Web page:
Dylan Hannon
Sun, 08 Apr 2007 15:30:36 PDT

Thank you for that concise clarification. On a related note, I have
long wondered if there is any provision (from botanical or
horticultural codes) for validly published names that are synonymized
in the scientific literature yet represent 'taxa' that retain
recognizable characteristics useful in horticulture. Some nurserymen
will use these names parentheically, after the accepted "mother name",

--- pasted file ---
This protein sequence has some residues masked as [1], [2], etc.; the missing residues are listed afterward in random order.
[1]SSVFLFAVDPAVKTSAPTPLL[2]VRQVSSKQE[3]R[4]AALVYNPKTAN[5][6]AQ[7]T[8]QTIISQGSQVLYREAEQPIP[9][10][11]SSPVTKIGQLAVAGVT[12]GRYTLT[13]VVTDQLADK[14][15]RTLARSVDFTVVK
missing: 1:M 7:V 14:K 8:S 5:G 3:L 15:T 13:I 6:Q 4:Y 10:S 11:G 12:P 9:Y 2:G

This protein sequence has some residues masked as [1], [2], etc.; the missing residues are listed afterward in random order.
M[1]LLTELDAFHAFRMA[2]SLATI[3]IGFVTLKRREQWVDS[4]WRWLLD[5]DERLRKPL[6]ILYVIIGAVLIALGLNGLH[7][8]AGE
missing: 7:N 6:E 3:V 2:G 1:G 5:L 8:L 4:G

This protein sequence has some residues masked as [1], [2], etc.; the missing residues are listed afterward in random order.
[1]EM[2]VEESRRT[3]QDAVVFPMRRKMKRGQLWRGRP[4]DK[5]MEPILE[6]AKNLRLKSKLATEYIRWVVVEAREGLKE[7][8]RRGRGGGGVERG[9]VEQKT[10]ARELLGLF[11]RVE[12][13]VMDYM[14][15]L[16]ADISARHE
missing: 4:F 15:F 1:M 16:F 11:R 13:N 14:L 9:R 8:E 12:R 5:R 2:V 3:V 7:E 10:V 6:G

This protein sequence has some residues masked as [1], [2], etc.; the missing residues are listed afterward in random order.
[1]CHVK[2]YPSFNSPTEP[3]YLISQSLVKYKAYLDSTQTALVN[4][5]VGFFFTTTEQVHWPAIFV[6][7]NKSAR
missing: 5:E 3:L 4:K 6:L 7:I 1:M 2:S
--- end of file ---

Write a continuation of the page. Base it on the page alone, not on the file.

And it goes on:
but is there a better way?

The basis for such distinctiveness (in the eyes of some) can be
natural- clones that stand out as different, or sampling from slightly
distinct wild populations- or from goings on in the garden. Whatever
the case they were conceived under nomenclatural rules and have proper
published descriptions, type(s), etc. These taxa, if they are that,
end up in a sort of no-man's land but of course they may be
resurrected later in the scientific literature after further study.


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